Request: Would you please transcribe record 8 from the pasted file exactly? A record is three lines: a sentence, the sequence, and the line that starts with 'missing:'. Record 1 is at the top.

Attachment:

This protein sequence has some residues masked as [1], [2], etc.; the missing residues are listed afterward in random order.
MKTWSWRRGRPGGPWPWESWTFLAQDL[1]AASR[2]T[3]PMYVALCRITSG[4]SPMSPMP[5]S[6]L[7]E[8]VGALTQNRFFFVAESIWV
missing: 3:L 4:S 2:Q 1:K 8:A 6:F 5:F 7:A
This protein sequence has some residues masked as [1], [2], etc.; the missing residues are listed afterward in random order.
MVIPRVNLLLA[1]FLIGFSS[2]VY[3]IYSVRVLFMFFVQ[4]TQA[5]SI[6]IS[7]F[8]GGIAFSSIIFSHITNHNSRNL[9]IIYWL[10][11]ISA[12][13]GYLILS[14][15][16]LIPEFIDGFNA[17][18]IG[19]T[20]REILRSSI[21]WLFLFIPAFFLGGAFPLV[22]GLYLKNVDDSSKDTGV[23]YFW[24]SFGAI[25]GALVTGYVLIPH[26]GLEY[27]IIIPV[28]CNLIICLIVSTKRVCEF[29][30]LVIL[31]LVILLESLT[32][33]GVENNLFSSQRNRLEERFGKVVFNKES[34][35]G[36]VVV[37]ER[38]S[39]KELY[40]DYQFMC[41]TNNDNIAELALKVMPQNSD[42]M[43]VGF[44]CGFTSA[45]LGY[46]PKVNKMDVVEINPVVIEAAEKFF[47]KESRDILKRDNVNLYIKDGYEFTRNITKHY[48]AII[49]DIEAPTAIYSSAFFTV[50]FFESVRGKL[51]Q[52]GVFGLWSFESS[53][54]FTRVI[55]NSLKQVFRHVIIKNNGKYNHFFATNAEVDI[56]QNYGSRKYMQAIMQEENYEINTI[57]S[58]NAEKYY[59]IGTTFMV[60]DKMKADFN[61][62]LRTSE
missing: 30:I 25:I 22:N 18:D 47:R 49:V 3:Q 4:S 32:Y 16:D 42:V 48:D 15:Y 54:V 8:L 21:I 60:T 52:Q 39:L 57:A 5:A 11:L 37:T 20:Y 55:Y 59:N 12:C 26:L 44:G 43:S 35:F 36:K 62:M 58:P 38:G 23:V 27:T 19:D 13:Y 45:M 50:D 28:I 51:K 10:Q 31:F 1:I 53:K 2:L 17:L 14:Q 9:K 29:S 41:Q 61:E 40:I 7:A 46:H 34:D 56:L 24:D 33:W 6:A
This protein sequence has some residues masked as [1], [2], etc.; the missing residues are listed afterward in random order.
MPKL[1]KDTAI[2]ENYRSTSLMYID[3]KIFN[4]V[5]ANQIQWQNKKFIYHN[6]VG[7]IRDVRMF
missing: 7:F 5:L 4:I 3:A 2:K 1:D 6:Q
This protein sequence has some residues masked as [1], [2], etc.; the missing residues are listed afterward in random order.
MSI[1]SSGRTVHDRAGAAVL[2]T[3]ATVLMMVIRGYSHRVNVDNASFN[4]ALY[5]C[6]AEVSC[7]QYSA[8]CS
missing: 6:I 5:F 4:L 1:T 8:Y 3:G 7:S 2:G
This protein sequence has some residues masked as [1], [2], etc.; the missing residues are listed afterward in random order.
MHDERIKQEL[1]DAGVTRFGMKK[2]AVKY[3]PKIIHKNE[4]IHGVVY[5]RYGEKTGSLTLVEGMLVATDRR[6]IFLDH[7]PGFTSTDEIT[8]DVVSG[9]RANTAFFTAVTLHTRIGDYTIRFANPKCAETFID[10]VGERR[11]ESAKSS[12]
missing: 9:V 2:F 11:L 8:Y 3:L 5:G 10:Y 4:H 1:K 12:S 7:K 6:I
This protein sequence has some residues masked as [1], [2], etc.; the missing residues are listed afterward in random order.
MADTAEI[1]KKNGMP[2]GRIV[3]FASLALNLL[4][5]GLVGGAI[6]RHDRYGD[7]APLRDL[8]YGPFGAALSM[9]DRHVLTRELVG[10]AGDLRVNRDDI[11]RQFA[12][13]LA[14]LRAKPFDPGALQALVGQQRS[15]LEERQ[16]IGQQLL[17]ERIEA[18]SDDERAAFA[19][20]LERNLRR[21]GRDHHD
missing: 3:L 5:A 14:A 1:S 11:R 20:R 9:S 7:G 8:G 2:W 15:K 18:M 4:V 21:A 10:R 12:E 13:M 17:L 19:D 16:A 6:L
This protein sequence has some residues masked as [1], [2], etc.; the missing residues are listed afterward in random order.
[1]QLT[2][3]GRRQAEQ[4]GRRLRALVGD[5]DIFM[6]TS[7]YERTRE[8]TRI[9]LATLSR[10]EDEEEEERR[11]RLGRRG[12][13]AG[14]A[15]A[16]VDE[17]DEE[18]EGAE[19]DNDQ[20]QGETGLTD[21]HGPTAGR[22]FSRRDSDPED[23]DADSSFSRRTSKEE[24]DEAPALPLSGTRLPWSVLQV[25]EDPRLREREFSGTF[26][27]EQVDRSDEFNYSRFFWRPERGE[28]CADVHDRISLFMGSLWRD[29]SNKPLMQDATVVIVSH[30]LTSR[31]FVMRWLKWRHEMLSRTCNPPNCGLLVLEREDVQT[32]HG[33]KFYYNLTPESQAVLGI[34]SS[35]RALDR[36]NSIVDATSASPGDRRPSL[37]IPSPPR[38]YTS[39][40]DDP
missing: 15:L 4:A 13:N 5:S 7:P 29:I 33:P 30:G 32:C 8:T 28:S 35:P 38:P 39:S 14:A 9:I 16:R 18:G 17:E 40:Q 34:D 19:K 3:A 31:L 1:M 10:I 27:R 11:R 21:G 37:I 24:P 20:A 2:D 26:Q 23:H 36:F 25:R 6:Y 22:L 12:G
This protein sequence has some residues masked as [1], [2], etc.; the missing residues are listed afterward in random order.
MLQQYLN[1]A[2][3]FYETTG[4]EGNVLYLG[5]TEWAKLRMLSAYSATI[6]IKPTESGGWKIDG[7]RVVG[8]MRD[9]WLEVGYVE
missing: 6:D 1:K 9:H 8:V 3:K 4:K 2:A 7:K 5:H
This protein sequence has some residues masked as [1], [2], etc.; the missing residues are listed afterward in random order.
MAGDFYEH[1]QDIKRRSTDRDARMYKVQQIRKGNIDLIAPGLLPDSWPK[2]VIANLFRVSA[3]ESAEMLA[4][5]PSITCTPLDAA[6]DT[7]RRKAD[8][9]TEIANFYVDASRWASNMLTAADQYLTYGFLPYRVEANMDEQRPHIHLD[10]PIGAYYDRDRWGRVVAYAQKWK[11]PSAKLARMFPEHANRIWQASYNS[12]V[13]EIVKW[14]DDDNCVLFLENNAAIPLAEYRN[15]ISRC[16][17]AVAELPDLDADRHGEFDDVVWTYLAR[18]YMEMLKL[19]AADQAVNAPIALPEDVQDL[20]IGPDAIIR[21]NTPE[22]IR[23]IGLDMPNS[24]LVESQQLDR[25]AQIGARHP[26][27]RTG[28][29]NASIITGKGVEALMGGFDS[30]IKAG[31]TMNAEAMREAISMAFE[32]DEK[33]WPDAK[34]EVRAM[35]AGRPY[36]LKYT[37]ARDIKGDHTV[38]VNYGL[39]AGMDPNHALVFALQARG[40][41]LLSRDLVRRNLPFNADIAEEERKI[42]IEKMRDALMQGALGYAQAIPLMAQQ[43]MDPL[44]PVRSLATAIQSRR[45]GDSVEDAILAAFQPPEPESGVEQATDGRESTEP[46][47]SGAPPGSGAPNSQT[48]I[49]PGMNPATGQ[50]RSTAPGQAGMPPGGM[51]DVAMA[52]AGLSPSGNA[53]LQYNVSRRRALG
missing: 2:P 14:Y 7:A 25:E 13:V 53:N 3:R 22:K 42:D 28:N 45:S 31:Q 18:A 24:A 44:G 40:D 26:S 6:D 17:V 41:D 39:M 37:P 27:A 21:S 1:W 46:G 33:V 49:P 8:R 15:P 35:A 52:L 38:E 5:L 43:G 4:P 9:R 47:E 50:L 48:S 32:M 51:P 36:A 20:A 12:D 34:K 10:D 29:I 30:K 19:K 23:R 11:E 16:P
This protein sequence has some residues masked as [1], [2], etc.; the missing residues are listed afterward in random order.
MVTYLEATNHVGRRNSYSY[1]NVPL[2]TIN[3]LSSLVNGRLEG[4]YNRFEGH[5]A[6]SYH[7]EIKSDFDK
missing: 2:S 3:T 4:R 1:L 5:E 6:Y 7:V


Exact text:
This protein sequence has some residues masked as [1], [2], etc.; the missing residues are listed afterward in random order.
MLQQYLN[1]A[2][3]FYETTG[4]EGNVLYLG[5]TEWAKLRMLSAYSATI[6]IKPTESGGWKIDG[7]RVVG[8]MRD[9]WLEVGYVE
missing: 6:D 1:K 9:H 8:V 3:K 4:K 2:A 7:K 5:H